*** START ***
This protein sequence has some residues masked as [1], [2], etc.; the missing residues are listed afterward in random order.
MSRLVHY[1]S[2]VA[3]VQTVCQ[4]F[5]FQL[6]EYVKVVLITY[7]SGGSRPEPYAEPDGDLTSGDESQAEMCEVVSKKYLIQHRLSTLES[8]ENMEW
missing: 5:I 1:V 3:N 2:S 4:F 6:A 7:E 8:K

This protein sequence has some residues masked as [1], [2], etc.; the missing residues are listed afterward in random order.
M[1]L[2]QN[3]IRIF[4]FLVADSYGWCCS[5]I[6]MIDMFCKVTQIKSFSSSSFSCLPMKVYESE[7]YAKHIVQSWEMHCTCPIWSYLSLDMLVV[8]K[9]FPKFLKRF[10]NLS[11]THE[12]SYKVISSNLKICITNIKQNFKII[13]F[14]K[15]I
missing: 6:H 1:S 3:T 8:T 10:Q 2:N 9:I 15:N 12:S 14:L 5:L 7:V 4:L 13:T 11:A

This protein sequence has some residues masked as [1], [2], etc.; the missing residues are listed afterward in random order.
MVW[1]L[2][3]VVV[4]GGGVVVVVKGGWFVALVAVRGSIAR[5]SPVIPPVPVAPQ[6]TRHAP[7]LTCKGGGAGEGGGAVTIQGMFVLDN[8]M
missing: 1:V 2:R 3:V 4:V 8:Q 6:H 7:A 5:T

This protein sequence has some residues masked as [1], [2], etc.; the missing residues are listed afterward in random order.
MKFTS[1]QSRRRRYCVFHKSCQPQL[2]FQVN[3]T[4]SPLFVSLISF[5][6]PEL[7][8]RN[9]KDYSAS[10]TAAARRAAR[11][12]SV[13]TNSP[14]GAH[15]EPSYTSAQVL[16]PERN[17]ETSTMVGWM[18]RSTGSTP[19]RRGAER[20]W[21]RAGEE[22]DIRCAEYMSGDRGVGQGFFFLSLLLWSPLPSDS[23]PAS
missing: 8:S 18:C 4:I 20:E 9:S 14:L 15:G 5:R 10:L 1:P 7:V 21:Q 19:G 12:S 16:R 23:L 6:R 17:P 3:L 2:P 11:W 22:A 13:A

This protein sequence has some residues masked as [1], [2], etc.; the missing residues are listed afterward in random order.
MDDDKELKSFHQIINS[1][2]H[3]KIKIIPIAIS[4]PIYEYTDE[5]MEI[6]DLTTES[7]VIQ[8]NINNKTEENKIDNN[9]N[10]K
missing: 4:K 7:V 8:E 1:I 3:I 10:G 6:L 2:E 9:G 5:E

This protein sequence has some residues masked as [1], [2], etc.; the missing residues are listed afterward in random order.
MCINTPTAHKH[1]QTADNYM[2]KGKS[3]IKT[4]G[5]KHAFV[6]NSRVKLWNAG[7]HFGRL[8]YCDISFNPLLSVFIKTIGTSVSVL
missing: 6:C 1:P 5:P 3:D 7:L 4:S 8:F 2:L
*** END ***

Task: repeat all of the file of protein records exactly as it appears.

This protein sequence has some residues masked as [1], [2], etc.; the missing residues are listed afterward in random order.
MSRLVHY[1]S[2]VA[3]VQTVCQ[4]F[5]FQL[6]EYVKVVLITY[7]SGGSRPEPYAEPDGDLTSGDESQAEMCEVVSKKYLIQHRLSTLES[8]ENMEW
missing: 5:I 1:V 3:N 2:S 4:F 6:A 7:E 8:K

This protein sequence has some residues masked as [1], [2], etc.; the missing residues are listed afterward in random order.
M[1]L[2]QN[3]IRIF[4]FLVADSYGWCCS[5]I[6]MIDMFCKVTQIKSFSSSSFSCLPMKVYESE[7]YAKHIVQSWEMHCTCPIWSYLSLDMLVV[8]K[9]FPKFLKRF[10]NLS[11]THE[12]SYKVISSNLKICITNIKQNFKII[13]F[14]K[15]I
missing: 6:H 1:S 3:T 8:T 10:Q 2:N 9:I 15:N 12:S 14:L 5:L 7:V 4:L 13:T 11:A

This protein sequence has some residues masked as [1], [2], etc.; the missing residues are listed afterward in random order.
MVW[1]L[2][3]VVV[4]GGGVVVVVKGGWFVALVAVRGSIAR[5]SPVIPPVPVAPQ[6]TRHAP[7]LTCKGGGAGEGGGAVTIQGMFVLDN[8]M
missing: 1:V 2:R 3:V 4:V 8:Q 6:H 7:A 5:T

This protein sequence has some residues masked as [1], [2], etc.; the missing residues are listed afterward in random order.
MKFTS[1]QSRRRRYCVFHKSCQPQL[2]FQVN[3]T[4]SPLFVSLISF[5][6]PEL[7][8]RN[9]KDYSAS[10]TAAARRAAR[11][12]SV[13]TNSP[14]GAH[15]EPSYTSAQVL[16]PERN[17]ETSTMVGWM[18]RSTGSTP[19]RRGAER[20]W[21]RAGEE[22]DIRCAEYMSGDRGVGQGFFFLSLLLWSPLPSDS[23]PAS
missing: 8:S 18:C 4:I 20:E 9:S 14:L 15:G 5:R 10:L 1:P 7:V 21:Q 19:G 12:S 16:R 23:L 6:R 17:P 3:L 2:P 11:W 22:A 13:A

This protein sequence has some residues masked as [1], [2], etc.; the missing residues are listed afterward in random order.
MDDDKELKSFHQIINS[1][2]H[3]KIKIIPIAIS[4]PIYEYTDE[5]MEI[6]DLTTES[7]VIQ[8]NINNKTEENKIDNN[9]N[10]K
missing: 4:K 7:V 8:E 1:I 3:I 10:G 6:L 2:E 9:G 5:E

This protein sequence has some residues masked as [1], [2], etc.; the missing residues are listed afterward in random order.
MCINTPTAHKH[1]QTADNYM[2]KGKS[3]IKT[4]G[5]KHAFV[6]NSRVKLWNAG[7]HFGRL[8]YCDISFNPLLSVFIKTIGTSVSVL
missing: 6:C 1:P 5:P 3:D 7:L 4:S 8:F 2:L